Skip Navigation LinksHome > August 2014 - Volume 134 - Issue 2 > Nipple-Sparing Mastectomy in Patients with Prior Breast Irra...
Plastic & Reconstructive Surgery:
doi: 10.1097/PRS.0000000000000321
Breast: Original Articles

Nipple-Sparing Mastectomy in Patients with Prior Breast Irradiation: Are Patients at Higher Risk for Reconstructive Complications?

Alperovich, Michael M.D.; Choi, Mihye M.D.; Frey, Jordan D. M.D.; Lee, Z-Hye B.A.; Levine, Jamie P. M.D.; Saadeh, Pierre B. M.D.; Shapiro, Richard L. M.D.; Axelrod, Deborah M. M.D.; Guth, Amber A. M.D.; Karp, Nolan S. M.D.

Discussion
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Abstract

Background: Reconstruction in the setting of prior breast irradiation is conventionally considered a higher-risk procedure. Limited data exist regarding nipple-sparing mastectomy in irradiated breasts, a higher-risk procedure in higher-risk patients.

Methods: The authors identified and reviewed the records of 501 nipple-sparing mastectomy breasts at their institution from 2006 to 2013.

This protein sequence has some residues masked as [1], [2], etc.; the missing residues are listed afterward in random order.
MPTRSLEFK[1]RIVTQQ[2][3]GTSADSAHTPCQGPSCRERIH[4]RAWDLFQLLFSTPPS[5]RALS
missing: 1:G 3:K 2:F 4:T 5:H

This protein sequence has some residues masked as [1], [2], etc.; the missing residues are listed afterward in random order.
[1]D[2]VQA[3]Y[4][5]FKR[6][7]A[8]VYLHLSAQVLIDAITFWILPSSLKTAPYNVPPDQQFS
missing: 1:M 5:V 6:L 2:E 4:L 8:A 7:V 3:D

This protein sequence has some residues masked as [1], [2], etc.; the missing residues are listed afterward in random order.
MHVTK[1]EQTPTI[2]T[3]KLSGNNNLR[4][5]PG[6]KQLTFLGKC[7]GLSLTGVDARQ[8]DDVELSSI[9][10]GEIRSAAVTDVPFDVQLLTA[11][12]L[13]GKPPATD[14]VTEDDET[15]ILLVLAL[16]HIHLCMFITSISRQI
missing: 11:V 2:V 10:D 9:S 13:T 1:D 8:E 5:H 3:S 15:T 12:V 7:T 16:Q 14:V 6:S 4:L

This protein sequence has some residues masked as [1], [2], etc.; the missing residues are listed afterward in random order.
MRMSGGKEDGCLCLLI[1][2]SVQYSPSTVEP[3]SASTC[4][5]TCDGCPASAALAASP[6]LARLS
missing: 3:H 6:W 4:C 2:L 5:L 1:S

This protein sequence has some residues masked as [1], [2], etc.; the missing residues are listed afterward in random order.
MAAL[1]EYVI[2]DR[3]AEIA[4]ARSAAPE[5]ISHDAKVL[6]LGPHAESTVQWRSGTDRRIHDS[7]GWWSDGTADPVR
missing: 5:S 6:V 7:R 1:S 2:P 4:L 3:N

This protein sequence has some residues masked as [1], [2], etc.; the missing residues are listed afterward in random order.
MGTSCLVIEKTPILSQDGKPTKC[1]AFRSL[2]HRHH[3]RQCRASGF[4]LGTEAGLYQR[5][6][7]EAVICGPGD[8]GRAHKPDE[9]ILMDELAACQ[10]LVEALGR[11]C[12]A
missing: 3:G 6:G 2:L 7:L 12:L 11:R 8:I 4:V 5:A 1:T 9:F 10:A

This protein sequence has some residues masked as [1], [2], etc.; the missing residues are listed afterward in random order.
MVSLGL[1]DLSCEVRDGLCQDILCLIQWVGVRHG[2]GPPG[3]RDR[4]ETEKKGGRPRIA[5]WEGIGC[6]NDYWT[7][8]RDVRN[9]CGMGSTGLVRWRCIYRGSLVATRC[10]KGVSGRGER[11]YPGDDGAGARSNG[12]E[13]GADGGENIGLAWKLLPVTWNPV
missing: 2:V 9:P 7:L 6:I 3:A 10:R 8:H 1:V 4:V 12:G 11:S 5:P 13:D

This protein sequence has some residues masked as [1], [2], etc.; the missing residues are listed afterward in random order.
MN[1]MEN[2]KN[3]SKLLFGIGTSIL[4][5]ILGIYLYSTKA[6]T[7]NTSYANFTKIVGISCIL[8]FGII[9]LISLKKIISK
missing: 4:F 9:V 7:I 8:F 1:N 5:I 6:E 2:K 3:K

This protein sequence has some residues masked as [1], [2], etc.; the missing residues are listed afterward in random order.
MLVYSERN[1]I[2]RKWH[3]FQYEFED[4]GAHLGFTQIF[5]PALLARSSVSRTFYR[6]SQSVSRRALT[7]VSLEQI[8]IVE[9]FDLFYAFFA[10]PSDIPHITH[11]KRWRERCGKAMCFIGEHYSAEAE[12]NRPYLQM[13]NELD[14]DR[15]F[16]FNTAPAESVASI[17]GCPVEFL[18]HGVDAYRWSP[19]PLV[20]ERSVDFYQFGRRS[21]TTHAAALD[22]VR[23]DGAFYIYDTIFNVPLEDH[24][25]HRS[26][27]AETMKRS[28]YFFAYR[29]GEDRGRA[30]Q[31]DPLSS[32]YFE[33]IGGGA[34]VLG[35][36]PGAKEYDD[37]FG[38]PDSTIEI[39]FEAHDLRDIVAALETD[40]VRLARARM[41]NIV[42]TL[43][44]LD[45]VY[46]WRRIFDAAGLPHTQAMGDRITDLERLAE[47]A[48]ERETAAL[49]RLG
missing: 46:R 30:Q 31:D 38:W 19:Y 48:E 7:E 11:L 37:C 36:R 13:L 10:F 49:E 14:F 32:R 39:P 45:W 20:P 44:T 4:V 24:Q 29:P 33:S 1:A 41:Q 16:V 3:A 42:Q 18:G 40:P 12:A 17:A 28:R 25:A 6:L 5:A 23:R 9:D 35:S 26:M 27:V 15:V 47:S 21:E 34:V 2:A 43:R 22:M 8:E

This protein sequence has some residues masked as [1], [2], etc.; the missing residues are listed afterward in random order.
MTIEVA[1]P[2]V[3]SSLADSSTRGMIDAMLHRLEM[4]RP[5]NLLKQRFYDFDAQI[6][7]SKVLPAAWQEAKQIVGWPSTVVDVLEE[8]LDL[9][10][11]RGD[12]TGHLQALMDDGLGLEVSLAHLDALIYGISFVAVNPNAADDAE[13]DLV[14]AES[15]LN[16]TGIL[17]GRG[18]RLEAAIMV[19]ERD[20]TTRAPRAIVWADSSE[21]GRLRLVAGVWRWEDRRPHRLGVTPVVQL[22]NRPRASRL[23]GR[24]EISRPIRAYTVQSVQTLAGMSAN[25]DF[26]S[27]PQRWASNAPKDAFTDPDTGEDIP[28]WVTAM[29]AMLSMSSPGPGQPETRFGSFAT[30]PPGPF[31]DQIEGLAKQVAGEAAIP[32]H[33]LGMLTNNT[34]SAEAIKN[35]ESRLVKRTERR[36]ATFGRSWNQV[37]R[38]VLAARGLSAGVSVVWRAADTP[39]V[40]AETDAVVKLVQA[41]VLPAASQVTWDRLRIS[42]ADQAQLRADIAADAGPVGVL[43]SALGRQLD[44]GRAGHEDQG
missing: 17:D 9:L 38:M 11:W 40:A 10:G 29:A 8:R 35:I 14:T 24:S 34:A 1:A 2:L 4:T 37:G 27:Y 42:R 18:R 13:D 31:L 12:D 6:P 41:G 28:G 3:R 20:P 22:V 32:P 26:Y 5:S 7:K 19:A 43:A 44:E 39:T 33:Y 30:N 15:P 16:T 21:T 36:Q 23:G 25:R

Results: Of 501 nipple-sparing mastectomy breasts, 26 were irradiated. The average time between radiation and mastectomy was 12 years. Reconstruction methods in the 26 breasts included tissue expander (n = 14), microvascular free flap (n = 8), direct implant (n = 2), latissimus dorsi flap with implant (n = 1), and rotational perforator flap (n = 1). Rate of return to the operating room for mastectomy flap necrosis was 11.5 percent (three of 26). Nipple-areola complex complications included one complete necrosis (3.8 percent) and one partial necrosis (3.8 percent). Complications were compared between this subset of previously irradiated patients and the larger nipple-sparing mastectomy cohort. There was no significant difference in body mass index, but the irradiated group was significantly older (51 years versus 47.2 years; p = 0.05). There was no statistically significant difference with regard to mastectomy flap necrosis (p = 0.46), partial nipple-areola complex necrosis (p = 1.00), complete nipple-areola complex necrosis (p = 0.47), implant explantation (p = 0.06), hematoma (p = 1.00), seroma (p = 1.00), or capsular contracture (p = 1.00).

Conclusion: In the largest study to date of nipple-sparing mastectomy in irradiated breasts, the authors demonstrate that implant-based and autologous reconstruction can be performed with complications comparable to those of the rest of their nipple-sparing mastectomy patients.

©2014American Society of Plastic Surgeons

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